Consumer confidence (search) dropped to its lowest levels since midsummer amid worries about high energy prices, uncertainty about the labor market and anxiety about making major purchases like a car or a home.

The AP-Ipsos consumer confidence index slipped to 97.4 in September from 103.4 in August, the latest measure of consumer attitudes in recent weeks to reflect uneasiness over the economy. The consumer confidence index is benchmarked to a 100 reading on January 2002, the month the index was started by Ipsos.

"I think consumers have some caution," said Richard Yamarone, economist at Argus Research Corp (search). "It relates back to the slowing economy and the questionable job outlook and higher-priced energy as we head into the winter season."

Consumers cut back on their borrowing in August by the largest amount since the end of 1990. In recent weeks, mortgage rates have crept up.

With crude oil prices setting record highs, the Energy Department (search) warned U.S. homeowners this week that they should expect their heating bills to rise this winter due to double-digit price increases for heating oil and natural gas. Gasoline is averaging $1.94 a gallon nationwide, 36.5 cents higher than a year ago.

"I work in Detroit, because of all the problems with the auto industry, the economy's going to heck, or at least it appears that way," said Rick Seifert, a dental technician who lives in Toledo, Ohio. "For a lot of assistants in our office, their husbands are losing their jobs, getting laid off."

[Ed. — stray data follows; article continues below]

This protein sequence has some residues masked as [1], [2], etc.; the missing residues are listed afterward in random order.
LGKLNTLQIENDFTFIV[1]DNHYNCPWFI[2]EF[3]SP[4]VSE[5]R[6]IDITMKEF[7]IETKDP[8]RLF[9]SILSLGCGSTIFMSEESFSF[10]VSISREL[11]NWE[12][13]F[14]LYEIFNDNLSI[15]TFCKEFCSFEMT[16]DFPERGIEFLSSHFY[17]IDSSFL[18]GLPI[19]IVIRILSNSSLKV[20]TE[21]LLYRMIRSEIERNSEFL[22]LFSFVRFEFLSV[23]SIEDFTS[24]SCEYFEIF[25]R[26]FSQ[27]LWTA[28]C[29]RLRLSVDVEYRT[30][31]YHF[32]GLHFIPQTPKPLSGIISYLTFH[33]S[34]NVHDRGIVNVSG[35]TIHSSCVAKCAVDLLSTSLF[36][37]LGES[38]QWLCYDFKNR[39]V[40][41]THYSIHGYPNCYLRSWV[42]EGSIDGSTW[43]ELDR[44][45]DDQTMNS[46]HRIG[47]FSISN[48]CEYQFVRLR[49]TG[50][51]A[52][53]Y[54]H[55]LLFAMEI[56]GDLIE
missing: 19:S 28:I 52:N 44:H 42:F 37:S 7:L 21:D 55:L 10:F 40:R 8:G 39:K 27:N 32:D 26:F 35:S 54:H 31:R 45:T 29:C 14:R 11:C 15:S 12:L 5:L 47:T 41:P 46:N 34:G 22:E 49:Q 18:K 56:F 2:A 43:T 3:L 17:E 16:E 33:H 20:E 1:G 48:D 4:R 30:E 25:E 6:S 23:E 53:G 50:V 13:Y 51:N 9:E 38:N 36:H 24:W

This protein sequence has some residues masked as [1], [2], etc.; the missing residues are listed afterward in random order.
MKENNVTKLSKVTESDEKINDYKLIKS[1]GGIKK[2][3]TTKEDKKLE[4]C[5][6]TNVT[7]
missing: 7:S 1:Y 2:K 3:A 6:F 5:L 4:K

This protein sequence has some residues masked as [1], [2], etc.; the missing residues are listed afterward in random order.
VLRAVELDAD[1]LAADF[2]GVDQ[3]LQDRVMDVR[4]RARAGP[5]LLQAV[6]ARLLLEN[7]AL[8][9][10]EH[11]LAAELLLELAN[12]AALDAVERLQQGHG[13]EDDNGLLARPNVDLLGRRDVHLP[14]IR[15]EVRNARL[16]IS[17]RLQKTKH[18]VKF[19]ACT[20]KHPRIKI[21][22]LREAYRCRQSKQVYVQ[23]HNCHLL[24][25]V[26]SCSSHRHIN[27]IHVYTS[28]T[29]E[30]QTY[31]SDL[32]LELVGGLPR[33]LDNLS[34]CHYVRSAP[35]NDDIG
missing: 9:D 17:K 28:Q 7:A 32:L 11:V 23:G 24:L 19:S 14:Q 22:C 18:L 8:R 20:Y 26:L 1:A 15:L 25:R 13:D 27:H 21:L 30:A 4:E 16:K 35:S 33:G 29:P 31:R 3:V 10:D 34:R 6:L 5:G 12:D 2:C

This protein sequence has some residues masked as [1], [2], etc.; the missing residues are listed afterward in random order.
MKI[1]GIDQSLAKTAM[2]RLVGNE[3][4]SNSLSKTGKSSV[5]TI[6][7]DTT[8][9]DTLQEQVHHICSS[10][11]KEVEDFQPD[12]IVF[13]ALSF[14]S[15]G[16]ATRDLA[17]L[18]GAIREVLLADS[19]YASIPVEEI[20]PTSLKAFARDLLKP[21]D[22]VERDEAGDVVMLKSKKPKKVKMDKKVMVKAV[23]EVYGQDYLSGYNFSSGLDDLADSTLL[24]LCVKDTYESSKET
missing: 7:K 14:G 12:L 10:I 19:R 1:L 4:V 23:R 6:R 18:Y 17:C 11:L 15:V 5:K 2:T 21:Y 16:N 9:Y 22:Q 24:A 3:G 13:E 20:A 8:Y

The drop in the index was led by anxiety about making major purchases, job security and the ability to invest in the future.

"The election itself may be undermining economic confidence a bit," said Mark Zandi of Economy.com. "There's been a lot of back and forth on the health of the economy from candidates with two very loud megaphones."

Some Americans acknowledge their feelings about the economy are affected by presidential politics. Republicans were twice as likely as Democrats to say they expect the economy to get stronger in the next six months.

Michelle Wise, a 32-year-old administrative worker from Claremore, Okla., said she's confident about the economy because of the Bush administration's "consistency and attempts to make tax cuts permanent. And we're safer."

The number of people who feel more confident about job security for themselves and for people they know dropped from 48 percent to 40 percent in September. And the number who said they were more confident of their ability to invest in the future dropped from 51 percent to 42 percent.

Sandra Rosato, a 43-year-old homemaker from New York City, says her own confidence in the economy has dropped because of President Bush.

"The economy's getting worse. The price of everything's going up," she said. "The president keeps taking from the poor and giving to the rich."

The AP-Ipsos consumer confidence index is based on a poll of 1,000 adults taken Oct. 4-6, with a margin of sampling error of plus or minus 3 percentage points.